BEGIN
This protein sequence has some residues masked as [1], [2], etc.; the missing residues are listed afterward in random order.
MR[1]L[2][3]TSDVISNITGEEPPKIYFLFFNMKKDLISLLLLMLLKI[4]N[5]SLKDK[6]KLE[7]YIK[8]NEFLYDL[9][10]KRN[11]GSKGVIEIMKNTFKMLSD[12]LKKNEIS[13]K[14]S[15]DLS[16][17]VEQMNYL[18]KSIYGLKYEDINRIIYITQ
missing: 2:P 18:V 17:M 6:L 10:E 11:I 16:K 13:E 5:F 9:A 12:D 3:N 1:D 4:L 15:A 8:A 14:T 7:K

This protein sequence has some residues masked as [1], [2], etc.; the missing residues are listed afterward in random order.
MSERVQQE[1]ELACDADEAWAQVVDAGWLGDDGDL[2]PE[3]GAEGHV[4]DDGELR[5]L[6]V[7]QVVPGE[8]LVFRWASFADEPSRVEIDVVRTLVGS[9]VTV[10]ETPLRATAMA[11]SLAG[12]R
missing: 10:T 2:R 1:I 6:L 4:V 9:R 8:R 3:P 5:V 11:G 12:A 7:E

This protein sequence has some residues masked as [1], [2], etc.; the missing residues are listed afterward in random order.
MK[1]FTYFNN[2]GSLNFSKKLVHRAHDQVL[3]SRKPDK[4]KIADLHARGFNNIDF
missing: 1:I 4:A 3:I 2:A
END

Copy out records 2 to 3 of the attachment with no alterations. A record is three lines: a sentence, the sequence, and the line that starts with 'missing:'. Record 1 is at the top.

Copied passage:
This protein sequence has some residues masked as [1], [2], etc.; the missing residues are listed afterward in random order.
MSERVQQE[1]ELACDADEAWAQVVDAGWLGDDGDL[2]PE[3]GAEGHV[4]DDGELR[5]L[6]V[7]QVVPGE[8]LVFRWASFADEPSRVEIDVVRTLVGS[9]VTV[10]ETPLRATAMA[11]SLAG[12]R
missing: 10:T 2:R 1:I 6:L 4:V 9:R 8:R 3:P 5:V 11:G 12:A 7:E

This protein sequence has some residues masked as [1], [2], etc.; the missing residues are listed afterward in random order.
MK[1]FTYFNN[2]GSLNFSKKLVHRAHDQVL[3]SRKPDK[4]KIADLHARGFNNIDF
missing: 1:I 4:A 3:I 2:A